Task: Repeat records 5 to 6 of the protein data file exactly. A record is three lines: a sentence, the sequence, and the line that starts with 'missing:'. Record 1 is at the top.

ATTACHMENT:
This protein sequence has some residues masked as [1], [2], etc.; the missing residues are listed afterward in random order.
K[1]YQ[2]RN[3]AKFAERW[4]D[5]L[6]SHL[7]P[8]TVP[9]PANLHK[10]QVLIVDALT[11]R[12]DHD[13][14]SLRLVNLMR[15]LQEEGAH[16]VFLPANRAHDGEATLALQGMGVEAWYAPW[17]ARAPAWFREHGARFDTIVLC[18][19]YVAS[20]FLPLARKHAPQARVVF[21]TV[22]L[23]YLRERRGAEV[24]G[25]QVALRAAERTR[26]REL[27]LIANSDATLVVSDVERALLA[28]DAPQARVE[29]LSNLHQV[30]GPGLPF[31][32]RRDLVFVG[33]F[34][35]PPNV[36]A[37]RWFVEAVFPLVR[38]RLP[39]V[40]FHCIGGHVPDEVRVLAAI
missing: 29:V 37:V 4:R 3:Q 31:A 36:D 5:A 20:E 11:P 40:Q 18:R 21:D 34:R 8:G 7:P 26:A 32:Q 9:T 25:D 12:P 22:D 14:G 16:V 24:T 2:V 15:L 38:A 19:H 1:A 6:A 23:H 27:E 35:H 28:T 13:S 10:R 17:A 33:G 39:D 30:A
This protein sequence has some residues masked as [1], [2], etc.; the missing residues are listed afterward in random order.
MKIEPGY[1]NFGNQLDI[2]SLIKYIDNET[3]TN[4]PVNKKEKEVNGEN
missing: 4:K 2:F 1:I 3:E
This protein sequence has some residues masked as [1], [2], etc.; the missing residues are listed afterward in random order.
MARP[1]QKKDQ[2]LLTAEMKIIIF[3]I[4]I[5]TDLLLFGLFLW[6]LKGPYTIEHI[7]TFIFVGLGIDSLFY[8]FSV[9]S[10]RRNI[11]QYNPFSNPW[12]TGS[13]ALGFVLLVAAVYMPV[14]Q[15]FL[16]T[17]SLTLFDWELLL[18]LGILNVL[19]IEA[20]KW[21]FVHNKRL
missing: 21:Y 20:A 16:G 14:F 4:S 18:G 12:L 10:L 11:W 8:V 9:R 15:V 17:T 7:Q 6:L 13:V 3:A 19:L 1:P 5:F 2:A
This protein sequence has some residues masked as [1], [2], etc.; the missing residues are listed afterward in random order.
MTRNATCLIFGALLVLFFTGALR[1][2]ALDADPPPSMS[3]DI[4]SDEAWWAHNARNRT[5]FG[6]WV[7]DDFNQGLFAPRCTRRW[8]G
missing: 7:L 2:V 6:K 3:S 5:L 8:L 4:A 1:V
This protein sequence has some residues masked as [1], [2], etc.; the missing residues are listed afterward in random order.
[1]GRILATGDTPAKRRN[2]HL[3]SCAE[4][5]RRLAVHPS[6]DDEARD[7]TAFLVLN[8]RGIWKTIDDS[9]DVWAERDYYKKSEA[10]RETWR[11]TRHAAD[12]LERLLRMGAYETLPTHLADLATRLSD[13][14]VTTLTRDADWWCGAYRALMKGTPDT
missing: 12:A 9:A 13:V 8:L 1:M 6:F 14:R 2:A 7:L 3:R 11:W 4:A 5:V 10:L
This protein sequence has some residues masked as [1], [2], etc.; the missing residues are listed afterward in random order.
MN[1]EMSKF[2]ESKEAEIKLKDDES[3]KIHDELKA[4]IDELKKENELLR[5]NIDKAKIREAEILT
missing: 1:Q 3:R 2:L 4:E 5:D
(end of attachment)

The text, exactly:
This protein sequence has some residues masked as [1], [2], etc.; the missing residues are listed afterward in random order.
[1]GRILATGDTPAKRRN[2]HL[3]SCAE[4][5]RRLAVHPS[6]DDEARD[7]TAFLVLN[8]RGIWKTIDDS[9]DVWAERDYYKKSEA[10]RETWR[11]TRHAAD[12]LERLLRMGAYETLPTHLADLATRLSD[13][14]VTTLTRDADWWCGAYRALMKGTPDT
missing: 12:A 9:A 13:V 8:L 1:M 6:F 14:R 2:A 7:L 3:R 11:W 4:A 5:V 10:L
This protein sequence has some residues masked as [1], [2], etc.; the missing residues are listed afterward in random order.
MN[1]EMSKF[2]ESKEAEIKLKDDES[3]KIHDELKA[4]IDELKKENELLR[5]NIDKAKIREAEILT
missing: 1:Q 3:R 2:L 4:E 5:D